U.S. District Judge Jed Rakoff Derides Polygraphy as “Junk Science”

Kat Richardson reports for The Dartmouth on Judge Jed S. Rakoff’s remarks at his recent William H. Timber ‘37 Lecture, which was co-sponsored by the Dartmouth Legal Studies faculty and the Dartmouth Lawyers Association. Excerpt:

Science and the law are “uncomfortable” but inevitable “bedfellows,” Jed Rakoff, a U.S. District Judge for the Southern District of New York, said in a lecture Wednesday in the Rockefeller Center. The talk addressed the long-term love-hate relationship between the two fields.

“The law is very messy, and it is attracted to science in search of certainty,” Rakoff said.

The hate part of the relationship becomes relevant when pseudoscience, or “junk science” as Rakoff termed it, interferes with the court system. Rakoff gave many examples of these “junk sciences,” including the use of polygraphs and fingerprinting. These procedures are often inconclusive, he said in justifying his “junk” label.

“[The use of a polygraph] is not remotely scientific and, when it creeps into the courtroom, can create great mischief,” he said.

Rakoff gave an example of a case in which an Egyptian immigrant living in a hotel across from the World Trade Center towers had been wrongfully accused of being involved in acts of terrorism based on his appearance and almost convicted because of polygraph results. Luckily, the man was exonerated in light of new evidence.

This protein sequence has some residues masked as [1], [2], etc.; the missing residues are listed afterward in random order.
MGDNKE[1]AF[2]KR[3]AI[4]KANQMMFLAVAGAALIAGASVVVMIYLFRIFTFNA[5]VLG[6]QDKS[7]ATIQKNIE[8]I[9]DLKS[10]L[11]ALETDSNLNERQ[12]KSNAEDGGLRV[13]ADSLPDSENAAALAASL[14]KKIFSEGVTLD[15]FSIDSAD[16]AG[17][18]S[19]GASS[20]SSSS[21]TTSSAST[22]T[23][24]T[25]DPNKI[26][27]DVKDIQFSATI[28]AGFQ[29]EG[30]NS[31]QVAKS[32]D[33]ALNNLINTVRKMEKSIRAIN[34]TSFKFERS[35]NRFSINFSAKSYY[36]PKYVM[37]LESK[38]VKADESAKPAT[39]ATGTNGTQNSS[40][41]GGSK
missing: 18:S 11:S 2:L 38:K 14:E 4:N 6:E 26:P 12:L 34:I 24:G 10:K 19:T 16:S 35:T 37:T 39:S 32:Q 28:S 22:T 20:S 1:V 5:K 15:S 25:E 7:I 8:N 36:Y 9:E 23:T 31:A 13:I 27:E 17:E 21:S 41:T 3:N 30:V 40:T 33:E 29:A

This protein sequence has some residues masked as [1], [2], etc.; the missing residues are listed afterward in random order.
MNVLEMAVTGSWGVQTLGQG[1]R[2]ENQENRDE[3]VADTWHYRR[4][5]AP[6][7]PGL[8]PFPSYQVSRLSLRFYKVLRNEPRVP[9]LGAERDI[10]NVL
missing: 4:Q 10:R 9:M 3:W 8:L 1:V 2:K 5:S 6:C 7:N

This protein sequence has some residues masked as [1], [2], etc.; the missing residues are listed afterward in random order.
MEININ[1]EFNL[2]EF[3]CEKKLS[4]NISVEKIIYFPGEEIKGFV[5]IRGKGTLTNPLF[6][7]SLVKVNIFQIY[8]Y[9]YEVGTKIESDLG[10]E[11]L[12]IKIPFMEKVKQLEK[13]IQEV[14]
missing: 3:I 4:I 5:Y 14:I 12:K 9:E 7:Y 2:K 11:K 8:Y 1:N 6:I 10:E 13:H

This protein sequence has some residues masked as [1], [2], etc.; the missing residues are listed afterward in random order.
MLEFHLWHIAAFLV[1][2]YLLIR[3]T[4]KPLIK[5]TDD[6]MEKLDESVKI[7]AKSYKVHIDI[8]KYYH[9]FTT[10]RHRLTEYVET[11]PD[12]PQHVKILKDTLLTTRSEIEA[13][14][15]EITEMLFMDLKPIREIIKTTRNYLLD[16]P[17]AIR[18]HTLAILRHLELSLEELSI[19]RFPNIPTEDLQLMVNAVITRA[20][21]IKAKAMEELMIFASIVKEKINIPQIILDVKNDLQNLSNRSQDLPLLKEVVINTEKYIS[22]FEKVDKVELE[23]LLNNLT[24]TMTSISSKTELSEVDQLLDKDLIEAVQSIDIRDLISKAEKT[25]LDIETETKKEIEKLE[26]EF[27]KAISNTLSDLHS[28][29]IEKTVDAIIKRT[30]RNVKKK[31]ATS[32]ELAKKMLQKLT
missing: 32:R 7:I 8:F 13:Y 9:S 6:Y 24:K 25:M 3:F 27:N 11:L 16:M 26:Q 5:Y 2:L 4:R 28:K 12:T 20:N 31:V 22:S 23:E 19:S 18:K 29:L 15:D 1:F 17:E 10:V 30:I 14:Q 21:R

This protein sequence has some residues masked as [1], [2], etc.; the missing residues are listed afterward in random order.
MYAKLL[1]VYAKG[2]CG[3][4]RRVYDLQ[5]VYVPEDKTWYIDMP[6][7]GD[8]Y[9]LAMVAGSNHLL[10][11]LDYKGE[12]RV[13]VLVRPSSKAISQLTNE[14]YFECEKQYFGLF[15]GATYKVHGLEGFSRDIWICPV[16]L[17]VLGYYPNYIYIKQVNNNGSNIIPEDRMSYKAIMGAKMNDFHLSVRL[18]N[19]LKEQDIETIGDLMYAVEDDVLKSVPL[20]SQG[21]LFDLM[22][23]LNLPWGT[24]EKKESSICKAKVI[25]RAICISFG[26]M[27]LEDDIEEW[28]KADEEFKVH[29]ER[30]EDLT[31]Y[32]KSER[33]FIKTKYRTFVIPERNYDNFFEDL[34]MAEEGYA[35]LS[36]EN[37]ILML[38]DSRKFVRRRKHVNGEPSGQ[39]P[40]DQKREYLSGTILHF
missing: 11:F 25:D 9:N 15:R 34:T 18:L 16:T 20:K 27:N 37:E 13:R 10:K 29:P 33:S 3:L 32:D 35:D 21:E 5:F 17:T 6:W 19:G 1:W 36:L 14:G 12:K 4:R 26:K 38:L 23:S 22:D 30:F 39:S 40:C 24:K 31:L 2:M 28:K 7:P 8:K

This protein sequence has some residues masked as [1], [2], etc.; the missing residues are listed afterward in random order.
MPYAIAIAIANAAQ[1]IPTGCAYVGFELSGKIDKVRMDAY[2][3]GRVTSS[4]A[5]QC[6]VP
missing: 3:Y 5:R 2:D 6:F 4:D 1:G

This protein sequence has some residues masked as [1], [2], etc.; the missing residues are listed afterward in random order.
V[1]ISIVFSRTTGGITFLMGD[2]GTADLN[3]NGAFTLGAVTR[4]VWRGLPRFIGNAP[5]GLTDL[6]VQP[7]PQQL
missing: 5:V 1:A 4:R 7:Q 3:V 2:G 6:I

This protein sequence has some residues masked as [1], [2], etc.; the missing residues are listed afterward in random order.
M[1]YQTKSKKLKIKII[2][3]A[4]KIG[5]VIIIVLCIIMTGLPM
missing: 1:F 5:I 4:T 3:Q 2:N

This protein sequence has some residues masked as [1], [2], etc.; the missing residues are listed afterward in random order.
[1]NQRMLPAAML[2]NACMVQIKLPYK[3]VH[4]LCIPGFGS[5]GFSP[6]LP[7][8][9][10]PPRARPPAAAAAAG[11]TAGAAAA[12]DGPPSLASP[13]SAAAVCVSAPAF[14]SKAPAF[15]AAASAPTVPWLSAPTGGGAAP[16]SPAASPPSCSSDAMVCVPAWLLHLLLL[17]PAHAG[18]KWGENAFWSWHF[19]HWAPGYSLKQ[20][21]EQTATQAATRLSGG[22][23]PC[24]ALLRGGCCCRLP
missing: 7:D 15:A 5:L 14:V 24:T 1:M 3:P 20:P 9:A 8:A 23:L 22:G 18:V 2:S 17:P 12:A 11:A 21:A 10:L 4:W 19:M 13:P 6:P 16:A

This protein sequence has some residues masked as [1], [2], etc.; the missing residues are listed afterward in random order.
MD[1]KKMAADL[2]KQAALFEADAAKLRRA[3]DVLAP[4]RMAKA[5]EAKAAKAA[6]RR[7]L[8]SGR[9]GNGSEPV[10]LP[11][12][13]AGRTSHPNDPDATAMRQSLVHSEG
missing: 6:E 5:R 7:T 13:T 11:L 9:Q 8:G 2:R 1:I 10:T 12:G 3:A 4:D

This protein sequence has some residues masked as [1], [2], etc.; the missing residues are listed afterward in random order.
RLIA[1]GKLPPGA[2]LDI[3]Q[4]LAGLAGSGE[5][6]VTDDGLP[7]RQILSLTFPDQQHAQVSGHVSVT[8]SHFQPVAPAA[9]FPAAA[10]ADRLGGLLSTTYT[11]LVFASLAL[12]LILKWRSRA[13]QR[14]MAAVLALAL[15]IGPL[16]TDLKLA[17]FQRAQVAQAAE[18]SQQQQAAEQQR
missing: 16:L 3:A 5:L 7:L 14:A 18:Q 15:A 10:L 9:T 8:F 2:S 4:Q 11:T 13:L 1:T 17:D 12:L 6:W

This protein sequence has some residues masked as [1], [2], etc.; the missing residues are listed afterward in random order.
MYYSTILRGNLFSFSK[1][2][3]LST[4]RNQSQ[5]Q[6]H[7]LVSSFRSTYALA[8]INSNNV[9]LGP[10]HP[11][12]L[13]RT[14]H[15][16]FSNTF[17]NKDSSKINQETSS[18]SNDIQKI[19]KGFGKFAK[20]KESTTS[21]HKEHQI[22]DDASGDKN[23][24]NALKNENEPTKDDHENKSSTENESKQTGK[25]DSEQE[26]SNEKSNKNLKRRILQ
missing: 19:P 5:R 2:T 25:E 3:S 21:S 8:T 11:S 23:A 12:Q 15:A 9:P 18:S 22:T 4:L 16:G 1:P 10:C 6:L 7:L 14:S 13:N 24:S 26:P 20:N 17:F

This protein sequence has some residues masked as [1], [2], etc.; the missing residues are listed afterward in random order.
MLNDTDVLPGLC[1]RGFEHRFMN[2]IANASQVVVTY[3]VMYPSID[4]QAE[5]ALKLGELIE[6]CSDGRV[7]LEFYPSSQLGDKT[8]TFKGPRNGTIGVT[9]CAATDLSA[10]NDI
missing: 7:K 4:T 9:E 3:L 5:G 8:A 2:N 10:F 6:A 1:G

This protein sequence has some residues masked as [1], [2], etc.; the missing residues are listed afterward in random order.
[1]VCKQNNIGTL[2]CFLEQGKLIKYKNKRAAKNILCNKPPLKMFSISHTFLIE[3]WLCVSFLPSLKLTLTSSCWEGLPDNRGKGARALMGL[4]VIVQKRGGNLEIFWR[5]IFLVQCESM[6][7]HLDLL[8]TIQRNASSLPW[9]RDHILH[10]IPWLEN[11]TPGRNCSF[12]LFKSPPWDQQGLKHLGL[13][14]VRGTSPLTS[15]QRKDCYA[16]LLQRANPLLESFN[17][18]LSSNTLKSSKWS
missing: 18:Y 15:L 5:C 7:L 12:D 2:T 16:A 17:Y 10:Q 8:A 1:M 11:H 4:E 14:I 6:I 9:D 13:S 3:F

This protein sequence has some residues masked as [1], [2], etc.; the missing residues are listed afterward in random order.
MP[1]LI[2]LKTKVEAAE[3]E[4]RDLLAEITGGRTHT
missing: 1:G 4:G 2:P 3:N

Rakoff warned that law and science are now yoked together in an unprecedented way because society believes that science and certainty are synonymous. Judges must work to determine whether the science is credible, replicable and generally accepted by experts in the field, he stressed. If so, then evidence pertaining to the field is admissible in a trial. Judges are the best suited to bear this responsibility, according to Rakoff.

Regarding the case of Abdallah Higazy, the Egyptian referred to in the article (who was an exchange student, not an immigrant), and from whom an FBI polygraph examiner coerced a false confession, see the discussion thread, FBI Polygrapher Michael Templeton Named in Lawsuit (Higazy v. Templeton) on the AntiPolygraph.org message board.

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